"At this point a win is almost as important to me as getting my diploma," said Northwestern Cornerback Roosevelt Groves, an industrial and nuclear engineering major, before the Wildcats put their NCAA-record 34-game losing streak on the line against Northern Illinois. Behind Running Back Ricky Edwards' four touchdowns—and despite Northern supporters bearing KEEP IT ALIVE WITH 35 buttons—Northwestern ended its three-year nightmare 31-6. The win was the 'Cats' first since beating Wyoming 27-22 on Sept. 15, 1979, and Coach Dennis Green's first since coming to Evanston in 1980.

"He's someone who spreads fear in me," said Notre Dame Coach Gerry Faust of Purdue's Scott Campbell, the Boilermakers' spoilermaker quarterback, after the Irish had rallied for two second-half scores to win 28-14. Faust was alluding to last season, when Campbell threw for a late TD and two-point conversion to upset the Irish 15-14, and to last Saturday's first half. Fullback Larry Moriarty rushed for two TDs to give Notre Dame a 14-0 lead, but Campbell threw two scoring passes—part of a 15-for-18 first-half effort—to pull Purdue into a tie. "I thought we definitely had the momentum heading into the locker room," said Boilermaker Coach Leon Burtnett. But Irish Tailback Phil Carter, pressed into extra duty because his alternate, Greg Bell, had fractured his right fibula in the first half, gained 115 yards and scored two TDs in the second half. Carter finished with 154 yards on 27 rushes. Linebacker Mike Larkin's 12 stops led the Irish defense, which held Purdue to 11 yards rushing.

"I wanted to beat Bo Schembechler," said UCLA Coach Terry Donahue after the Bruins' 31-27 defeat of Michigan. "I wanted to beat him badly." The reason: the Wolverines' 33-14 have-no-mercy Bluebonnet Bowl win over UCLA last New Year's Eve. Quarterback Tom Ramsey led the Bruins back from a 21-0 deficit by completing 22 of 36 passes for 311 yards and two scores, one of 46 yards to Wide Receiver Dokie Williams and another of six yards to Flanker Jojo Townsell. Williams also ran a kickoff back 65 yards. Wolverine Wingback Anthony Carter caught eight passes for 123 yards and a touchdown and dove vainly for a Steve Smith pass in the end zone as time ran out.

Drake lost 35-10 at Iowa State as the Cyclones got two touchdown runs from Harold Brown; Mike Hohensee became Minnesota's career touchdown passing leader—he has 26 in only 14 games—with two TD tosses in the Gophers' 41-11 defeat of Washington State; Kansas State's redshirt-laden Wildcats won their third straight game, 31-7 over Wichita State, as Quarterback Darrell Dickey passed for one touchdown and ran for another; and Wisconsin ended Toledo's eight-game winning streak—the longest among major colleges—with a 36-27 victory. Elsewhere, Kansas gained a 13-13 tie with Kentucky when Bruce Kallmeyer kicked a last-minute, 27-yard field goal shortly after the Wildcats fumbled in their own territory; Doug Smith booted three three-pointers in Indiana's 17-10 defeat of Syracuse; Miami of Ohio shut out Eastern Michigan 35-0; Western Michigan beat Kent State 24-14; and Indiana State downed Ball State 17-0.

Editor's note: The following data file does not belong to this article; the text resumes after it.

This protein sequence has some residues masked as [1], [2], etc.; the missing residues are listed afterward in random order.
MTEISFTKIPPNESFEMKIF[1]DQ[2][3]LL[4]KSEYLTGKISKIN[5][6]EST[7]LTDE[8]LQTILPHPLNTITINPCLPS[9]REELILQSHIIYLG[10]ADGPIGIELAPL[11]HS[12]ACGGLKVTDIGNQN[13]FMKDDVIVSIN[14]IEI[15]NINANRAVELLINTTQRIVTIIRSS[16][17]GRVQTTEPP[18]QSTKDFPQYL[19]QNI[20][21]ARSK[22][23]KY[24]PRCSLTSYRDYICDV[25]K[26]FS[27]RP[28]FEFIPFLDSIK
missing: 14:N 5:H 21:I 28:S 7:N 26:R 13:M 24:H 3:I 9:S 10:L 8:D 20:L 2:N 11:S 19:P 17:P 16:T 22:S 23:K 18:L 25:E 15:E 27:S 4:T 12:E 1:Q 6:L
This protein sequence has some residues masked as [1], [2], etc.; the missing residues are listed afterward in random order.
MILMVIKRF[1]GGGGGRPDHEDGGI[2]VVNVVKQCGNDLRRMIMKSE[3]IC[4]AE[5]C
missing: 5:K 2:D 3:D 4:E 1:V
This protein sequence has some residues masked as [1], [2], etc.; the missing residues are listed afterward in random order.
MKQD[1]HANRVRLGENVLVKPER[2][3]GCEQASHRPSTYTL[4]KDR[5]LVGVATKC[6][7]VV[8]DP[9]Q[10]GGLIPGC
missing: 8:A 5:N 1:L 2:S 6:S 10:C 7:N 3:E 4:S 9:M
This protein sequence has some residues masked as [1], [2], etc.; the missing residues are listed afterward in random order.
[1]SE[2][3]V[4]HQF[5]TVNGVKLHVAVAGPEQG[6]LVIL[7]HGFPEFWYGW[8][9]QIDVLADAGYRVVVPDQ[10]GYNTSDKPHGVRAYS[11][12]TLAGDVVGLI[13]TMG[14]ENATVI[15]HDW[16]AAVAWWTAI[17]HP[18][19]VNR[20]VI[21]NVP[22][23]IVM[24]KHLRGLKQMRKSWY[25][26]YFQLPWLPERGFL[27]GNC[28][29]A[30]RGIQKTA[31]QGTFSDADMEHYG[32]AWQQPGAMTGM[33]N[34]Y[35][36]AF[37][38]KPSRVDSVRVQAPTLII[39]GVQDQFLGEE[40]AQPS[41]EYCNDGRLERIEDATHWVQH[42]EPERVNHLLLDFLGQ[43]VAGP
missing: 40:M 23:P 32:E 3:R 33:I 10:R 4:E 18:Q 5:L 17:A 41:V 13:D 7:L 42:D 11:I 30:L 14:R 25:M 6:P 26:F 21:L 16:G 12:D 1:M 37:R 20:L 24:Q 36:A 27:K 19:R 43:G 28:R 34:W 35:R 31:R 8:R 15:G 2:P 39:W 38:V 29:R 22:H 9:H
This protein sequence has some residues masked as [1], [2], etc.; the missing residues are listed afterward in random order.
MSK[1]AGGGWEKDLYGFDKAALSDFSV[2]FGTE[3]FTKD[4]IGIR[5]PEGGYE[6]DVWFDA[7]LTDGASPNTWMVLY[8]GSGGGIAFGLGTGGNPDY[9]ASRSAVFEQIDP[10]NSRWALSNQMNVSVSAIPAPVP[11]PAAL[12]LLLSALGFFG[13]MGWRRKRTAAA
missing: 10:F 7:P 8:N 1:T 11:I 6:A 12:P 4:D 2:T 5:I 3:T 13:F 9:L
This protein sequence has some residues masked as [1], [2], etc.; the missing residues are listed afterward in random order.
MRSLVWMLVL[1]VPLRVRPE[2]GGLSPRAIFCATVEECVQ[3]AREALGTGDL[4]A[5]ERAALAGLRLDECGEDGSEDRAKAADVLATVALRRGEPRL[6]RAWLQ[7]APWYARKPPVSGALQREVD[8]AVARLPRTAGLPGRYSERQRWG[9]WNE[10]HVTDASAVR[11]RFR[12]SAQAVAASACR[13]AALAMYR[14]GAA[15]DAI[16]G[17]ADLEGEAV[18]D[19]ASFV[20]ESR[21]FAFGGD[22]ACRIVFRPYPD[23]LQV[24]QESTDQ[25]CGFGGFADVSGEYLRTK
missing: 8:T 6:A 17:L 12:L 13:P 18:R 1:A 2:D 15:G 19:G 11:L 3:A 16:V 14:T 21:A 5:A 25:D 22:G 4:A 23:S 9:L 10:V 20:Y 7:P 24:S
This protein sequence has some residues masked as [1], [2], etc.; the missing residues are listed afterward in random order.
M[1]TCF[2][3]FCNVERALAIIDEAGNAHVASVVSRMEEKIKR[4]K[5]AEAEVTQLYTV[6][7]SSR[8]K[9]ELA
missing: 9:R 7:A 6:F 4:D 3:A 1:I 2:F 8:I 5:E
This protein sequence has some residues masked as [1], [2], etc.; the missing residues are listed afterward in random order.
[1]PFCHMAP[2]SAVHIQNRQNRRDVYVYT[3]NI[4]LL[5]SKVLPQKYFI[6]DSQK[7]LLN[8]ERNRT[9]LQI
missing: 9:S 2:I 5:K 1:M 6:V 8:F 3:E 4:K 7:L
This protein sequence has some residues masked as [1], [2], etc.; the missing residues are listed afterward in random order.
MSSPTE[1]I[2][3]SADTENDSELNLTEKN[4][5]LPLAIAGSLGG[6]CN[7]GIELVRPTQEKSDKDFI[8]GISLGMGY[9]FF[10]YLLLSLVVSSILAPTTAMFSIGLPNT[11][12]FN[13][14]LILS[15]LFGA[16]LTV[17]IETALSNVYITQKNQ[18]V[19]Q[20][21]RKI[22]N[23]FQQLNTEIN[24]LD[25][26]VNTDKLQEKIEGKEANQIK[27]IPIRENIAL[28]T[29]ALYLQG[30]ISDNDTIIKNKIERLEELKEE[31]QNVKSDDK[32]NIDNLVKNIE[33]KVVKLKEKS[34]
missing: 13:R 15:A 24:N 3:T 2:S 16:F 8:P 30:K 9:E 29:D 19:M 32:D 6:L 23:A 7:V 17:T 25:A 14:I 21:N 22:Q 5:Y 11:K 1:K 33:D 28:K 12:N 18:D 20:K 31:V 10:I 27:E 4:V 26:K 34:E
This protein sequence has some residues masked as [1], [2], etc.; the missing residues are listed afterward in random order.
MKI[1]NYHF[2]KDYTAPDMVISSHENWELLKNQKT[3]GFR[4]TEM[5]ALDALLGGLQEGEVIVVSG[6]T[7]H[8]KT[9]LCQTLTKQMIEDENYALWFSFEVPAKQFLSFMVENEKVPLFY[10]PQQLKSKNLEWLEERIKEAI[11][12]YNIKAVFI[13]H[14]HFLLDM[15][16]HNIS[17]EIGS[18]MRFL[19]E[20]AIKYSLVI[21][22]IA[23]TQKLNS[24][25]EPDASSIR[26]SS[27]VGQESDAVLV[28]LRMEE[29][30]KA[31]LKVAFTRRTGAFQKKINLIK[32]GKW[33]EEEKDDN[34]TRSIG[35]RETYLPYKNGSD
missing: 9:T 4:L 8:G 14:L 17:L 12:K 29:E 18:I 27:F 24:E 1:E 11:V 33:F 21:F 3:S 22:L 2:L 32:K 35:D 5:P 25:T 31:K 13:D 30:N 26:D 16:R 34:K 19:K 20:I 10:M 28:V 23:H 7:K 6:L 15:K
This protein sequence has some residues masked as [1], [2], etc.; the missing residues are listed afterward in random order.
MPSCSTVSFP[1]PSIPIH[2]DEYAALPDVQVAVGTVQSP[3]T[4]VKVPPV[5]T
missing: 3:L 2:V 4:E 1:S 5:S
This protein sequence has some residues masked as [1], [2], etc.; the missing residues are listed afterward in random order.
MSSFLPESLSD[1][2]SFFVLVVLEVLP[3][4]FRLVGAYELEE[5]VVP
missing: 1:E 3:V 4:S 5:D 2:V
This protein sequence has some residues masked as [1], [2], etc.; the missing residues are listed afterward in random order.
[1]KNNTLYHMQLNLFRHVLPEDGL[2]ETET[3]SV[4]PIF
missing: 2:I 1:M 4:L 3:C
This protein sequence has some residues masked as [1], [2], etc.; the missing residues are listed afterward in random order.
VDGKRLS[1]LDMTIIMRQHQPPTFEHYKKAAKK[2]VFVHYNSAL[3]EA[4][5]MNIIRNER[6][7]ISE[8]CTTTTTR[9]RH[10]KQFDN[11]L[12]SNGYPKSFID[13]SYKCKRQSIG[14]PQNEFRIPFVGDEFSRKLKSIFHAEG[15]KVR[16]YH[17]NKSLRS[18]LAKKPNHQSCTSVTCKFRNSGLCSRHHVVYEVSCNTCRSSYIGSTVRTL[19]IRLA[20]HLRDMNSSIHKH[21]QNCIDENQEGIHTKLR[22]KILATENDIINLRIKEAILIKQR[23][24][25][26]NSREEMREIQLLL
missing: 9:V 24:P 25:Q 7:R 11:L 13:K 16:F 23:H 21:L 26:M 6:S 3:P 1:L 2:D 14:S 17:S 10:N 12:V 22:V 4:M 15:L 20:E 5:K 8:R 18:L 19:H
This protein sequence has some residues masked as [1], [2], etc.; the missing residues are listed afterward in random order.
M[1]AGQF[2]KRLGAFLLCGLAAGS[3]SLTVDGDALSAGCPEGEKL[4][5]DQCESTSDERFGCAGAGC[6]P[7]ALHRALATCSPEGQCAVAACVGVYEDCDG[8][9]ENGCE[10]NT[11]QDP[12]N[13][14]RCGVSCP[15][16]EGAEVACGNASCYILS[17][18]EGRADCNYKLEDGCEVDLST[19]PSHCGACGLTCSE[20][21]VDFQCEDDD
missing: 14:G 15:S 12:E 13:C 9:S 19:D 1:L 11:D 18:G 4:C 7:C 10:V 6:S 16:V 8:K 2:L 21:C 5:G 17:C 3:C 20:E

When Brigham Young Punter Mike Mees's kick rolled out of bounds at the Air Force one, yes. Cougar Coach LaVell Edwards did think he had it locked up. After all, BYU was leading 38-31 with 1:30 remaining. "Air Force is a good offensive team, but you don't figure anyone is going to move 99 yards on us in a minute and a half," he said. Quarterback Marty Louthan needed only 1:24 and eight plays to guide the Falcons 99 yards. Louthan passed 22 yards to Halfback Mike Brown to move Air Force to within a point of the Cougars and threw to Brown again for the winning two-point conversion. "We came here to win," said Air Force Coach Ken Hatfield whose decision spoiled the opening of the Cougars' expanded stadium. "We worked hard on that two-point play because I figured it would be exactly this kind of game."

Oregon Coach Rich Brooks was looking at the prospect of playing Washington in Seattle without his starting quarterback when someone asked what his problems were on offense. "I've got 11 of them," he replied. But when the first quarter ended with the winless Ducks, who hadn't scored a touchdown from scrimmage in three previous games this season, leading the unbeaten Huskies 7-0, those problems appeared to be solved. Harry Billups had thrown a 23-yard halfback option pass to Osborn Thomas, and the Husky fans, many of whom had participated in 2½ hours of pregame Oktoberfest revelry, were ready to cry in their beer. But Tailback Sterling Hinds ran 21 times for 103 yards and three touchdowns, and Chuck Nelson booted three field goals as Washington rallied once, fell behind again and then came back once more to win 37-21.